Manual Control Freaks – If manual control is what you’re looking for, this isn’t the camera for you. With only a list of scene and automatic modes, and few controls with limited options, these consumers will have to look elsewhere.
Pros/ Serious Hobbyists – This camera is definitely a cheaper option than a Hasselblad, but pros and serious hobbyists would rather pay the extra 15 grand and carry around a suitcase of camera equipment than pack a tiny camera with poor image quality.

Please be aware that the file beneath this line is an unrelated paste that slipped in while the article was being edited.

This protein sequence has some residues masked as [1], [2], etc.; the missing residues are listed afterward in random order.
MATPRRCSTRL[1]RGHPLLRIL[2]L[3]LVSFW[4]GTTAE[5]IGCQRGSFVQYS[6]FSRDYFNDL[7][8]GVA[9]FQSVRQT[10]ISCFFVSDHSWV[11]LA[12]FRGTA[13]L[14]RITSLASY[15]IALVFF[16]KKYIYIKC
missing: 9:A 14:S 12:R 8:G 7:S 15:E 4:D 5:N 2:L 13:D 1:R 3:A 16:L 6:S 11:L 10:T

With its fabulous looks, clean lines, and ultra-convenient thin, flat housing, we had high hopes for the 7.1-megapixel Kodak EasyShare V705. It has a 2.5-inch LCD screen with great resolution and a wide viewing angle. It’s very easy to use, and in theory, it makes the perfect camera for a point-and-shooter. The V705 has 22 scene modes and limited manual control. Better yet, it has an interesting dual lens system. Kodak claims that it adds up to a 5x optical zoom, but that’s a stretch. The camera really has two separate lenses – one a very wide 23mm lens and the other a 3x, 39-117mm lens. There is a big jump between 23mm and 39mm, and it is noticeable and abrupt in the live view (or recorded in movies). When all is said and done, the farthest the lens system can reach is 117mm, and that isn’t as far as some other manufacturers’ 3x lenses. The Kodak EasyShare V705 would be a good camera for someone who only shoots outdoors in sunny conditions; the limited aperture range requires lots of light and its auto focus struggles in darker conditions. For anything else, though, the Kodak V705 will be a disappointment. Many pictures taken indoors and under imperfect light looked blurry, had horribly unrealistic colors, and were subjected to the awful built-in flash. So while the Kodak V705 has plenty of good looks on the outside, its pictures weren’t nearly as beautiful.